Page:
Also, the video says you have to remove all event handlers from deleted DOM nodes, it must be done on nodes before they are replaced by changing innerHTML.  Is that setting it to null, or something else?  And is this saying that if I just update a div with innerHTML, it doesn't jus overwrite it, but the old stuff stays in the memory?
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Author Comment

by:jls33fsls
ID: 19673871
Hm, seems like using prototype didn't fix the memory leak in firefox though.
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LVL 16

Expert Comment

by:LeeKowalkowski
ID: 19682210
The problem in IE is it has two garbage collectors, one for DOM elements and one for JS.  So you shouldn't destroy any objects before explicitly breaking the connections between DOM and JS.  I have found in IE this normally means you need to:
 * Call detachEvent for every attachEvent, when finished (which normally means you need to write/use a sophisticated attachEvent routine (normally true anyway because of cross-browser differences).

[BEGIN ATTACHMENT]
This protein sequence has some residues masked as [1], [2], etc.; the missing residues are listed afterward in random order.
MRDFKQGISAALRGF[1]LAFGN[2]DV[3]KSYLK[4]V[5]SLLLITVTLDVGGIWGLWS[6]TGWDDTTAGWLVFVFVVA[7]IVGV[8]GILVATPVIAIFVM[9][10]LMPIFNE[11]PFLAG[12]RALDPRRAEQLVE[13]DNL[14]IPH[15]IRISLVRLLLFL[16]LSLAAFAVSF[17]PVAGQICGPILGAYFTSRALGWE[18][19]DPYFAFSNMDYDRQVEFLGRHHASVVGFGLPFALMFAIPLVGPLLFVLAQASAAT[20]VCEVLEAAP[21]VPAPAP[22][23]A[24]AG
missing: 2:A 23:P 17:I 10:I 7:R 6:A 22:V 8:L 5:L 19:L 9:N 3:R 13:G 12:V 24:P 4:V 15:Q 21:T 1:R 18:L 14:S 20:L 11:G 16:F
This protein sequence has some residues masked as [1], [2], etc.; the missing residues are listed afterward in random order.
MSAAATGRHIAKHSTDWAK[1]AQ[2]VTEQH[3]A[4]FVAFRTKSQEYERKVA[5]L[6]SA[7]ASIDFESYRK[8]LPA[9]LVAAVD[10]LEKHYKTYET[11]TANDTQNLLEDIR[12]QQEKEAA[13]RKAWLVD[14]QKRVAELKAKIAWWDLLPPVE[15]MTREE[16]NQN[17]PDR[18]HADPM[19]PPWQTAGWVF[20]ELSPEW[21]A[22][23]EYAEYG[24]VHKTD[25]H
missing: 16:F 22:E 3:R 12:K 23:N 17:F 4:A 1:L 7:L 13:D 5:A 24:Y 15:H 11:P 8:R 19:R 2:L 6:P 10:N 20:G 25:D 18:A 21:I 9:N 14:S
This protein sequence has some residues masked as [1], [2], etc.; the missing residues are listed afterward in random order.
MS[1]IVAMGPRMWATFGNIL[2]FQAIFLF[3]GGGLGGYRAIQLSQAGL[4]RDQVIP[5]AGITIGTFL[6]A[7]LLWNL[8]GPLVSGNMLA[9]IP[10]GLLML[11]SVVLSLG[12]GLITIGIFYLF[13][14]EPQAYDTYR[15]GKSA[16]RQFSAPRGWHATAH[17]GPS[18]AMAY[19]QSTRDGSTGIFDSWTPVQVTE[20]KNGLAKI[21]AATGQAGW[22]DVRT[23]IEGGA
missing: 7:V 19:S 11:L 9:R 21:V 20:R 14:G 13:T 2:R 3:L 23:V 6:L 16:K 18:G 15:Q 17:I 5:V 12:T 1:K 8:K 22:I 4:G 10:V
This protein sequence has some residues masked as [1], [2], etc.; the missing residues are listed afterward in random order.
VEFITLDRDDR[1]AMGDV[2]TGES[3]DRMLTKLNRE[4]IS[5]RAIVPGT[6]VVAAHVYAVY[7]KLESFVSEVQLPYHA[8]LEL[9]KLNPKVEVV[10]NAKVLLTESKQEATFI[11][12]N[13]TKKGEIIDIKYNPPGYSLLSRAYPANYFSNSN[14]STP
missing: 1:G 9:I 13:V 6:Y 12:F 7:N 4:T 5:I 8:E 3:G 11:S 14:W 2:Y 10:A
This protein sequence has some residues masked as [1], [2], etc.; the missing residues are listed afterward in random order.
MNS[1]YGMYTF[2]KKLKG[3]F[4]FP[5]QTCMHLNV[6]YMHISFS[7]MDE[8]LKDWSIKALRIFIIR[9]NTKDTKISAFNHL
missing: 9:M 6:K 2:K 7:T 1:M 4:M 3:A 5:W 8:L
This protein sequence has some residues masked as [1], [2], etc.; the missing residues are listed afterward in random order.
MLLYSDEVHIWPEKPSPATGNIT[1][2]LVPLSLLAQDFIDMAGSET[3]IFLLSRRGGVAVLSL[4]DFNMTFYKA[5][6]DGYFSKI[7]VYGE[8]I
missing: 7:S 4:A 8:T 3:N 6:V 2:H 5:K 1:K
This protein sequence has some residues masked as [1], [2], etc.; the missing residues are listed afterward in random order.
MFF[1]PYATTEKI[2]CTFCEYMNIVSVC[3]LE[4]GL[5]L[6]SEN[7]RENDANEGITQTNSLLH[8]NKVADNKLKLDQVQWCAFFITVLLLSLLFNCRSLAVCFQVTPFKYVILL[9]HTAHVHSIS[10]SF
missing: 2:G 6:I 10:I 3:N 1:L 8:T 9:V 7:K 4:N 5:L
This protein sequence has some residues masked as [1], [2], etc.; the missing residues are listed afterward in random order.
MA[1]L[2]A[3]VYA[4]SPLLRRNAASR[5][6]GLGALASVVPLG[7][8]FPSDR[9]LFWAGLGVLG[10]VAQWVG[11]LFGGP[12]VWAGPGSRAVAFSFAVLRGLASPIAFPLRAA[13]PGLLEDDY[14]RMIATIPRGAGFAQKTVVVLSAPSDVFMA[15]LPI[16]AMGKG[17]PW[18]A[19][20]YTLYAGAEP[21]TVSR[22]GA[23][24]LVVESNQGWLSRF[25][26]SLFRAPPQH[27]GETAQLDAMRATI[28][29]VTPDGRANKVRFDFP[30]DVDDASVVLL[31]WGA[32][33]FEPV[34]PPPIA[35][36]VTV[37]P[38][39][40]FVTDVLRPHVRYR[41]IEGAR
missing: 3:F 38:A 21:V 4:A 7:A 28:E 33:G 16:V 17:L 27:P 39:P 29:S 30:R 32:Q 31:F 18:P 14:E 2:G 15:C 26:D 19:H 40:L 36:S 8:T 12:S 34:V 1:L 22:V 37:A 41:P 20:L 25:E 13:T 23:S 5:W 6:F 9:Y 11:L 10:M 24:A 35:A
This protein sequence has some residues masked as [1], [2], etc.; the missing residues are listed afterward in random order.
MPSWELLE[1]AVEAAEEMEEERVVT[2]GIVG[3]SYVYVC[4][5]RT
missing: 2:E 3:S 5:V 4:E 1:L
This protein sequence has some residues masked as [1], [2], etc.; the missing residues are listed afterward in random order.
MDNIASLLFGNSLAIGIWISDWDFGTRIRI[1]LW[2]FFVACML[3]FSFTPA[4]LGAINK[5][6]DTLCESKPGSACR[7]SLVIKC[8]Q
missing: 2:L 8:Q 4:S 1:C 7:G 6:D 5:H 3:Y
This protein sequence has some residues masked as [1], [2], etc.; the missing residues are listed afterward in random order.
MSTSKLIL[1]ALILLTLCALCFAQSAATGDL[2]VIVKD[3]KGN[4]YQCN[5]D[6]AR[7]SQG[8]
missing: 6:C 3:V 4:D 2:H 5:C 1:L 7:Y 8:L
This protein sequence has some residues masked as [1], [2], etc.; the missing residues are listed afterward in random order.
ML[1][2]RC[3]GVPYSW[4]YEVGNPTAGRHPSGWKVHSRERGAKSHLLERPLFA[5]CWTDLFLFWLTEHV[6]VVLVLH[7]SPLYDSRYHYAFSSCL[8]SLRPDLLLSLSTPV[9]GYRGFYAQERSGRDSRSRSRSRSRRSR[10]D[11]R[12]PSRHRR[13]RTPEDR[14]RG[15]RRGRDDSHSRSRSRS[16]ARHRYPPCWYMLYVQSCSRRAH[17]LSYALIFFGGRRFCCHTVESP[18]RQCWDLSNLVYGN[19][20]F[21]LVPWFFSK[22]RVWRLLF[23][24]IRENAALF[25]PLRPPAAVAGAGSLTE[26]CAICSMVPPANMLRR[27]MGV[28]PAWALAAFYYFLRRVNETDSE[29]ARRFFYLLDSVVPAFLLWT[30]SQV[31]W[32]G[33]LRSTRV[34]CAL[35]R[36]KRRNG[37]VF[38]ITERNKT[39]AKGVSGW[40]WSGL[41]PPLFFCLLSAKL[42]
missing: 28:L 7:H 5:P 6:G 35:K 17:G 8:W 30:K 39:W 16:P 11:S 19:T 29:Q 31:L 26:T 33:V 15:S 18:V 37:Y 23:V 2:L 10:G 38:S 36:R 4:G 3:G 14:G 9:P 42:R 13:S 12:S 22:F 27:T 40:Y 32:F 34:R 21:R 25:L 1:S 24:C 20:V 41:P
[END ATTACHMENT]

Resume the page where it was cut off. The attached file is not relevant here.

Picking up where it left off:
* If not using attachEvent, but doing obj.onclick=myFunc; - You'll also need to do obj.onclick=null explicitly.
 * If event handlers are inserted in inline HTML, I generally find these are OK (not 100% sure).
 * Add new elements to the document before adding any more elements to the new element.
 * Avoid massive closures, anonymous inline functions are the biggest culprit.  E.g:
    function foobar()
   {
      var divs = document.getElementsByTagName('div');
      for(var i = 0; i < divs.length; i++)
          divs[i].onclick = function(){...}
   }
    - this forms a closure around the divs collection.  The divs variable cannot be freed up automatically because the onclick handler has scope closure over it (The divs variable is in scope for the anonymous function, therefore the JS engine must keep it in memory whilst the function is in memory).  This would avoid that:

   function myOnclickHandler()
   {
      ...
   }
   function foobar()
   {
      var divs = document.getElementsByTagName('div');
      for(var i = 0; i < divs.length; i++)
          divs[i].onclick = myOnclickHandler;
   }
   - because no inner function is defined, the divs object falls out of scope once the foobar function has finished.  There is also the benefit of only one event handler function being created.

Firefox is a different beast.  It doesn't have a split-garbage collection issue and therefore generally performs much better.  A lot of leak issues are reported and fixed, but many are due to extensions/plug-ins rather than Firefox itself, e.g. Firebug, do you have Firebug installed?  

Here's a page about Firefox Memory Leak issues, one is AJAX related:  http://www.squarefree.com/2006/02/04/memory-leak-progress/

--
Lee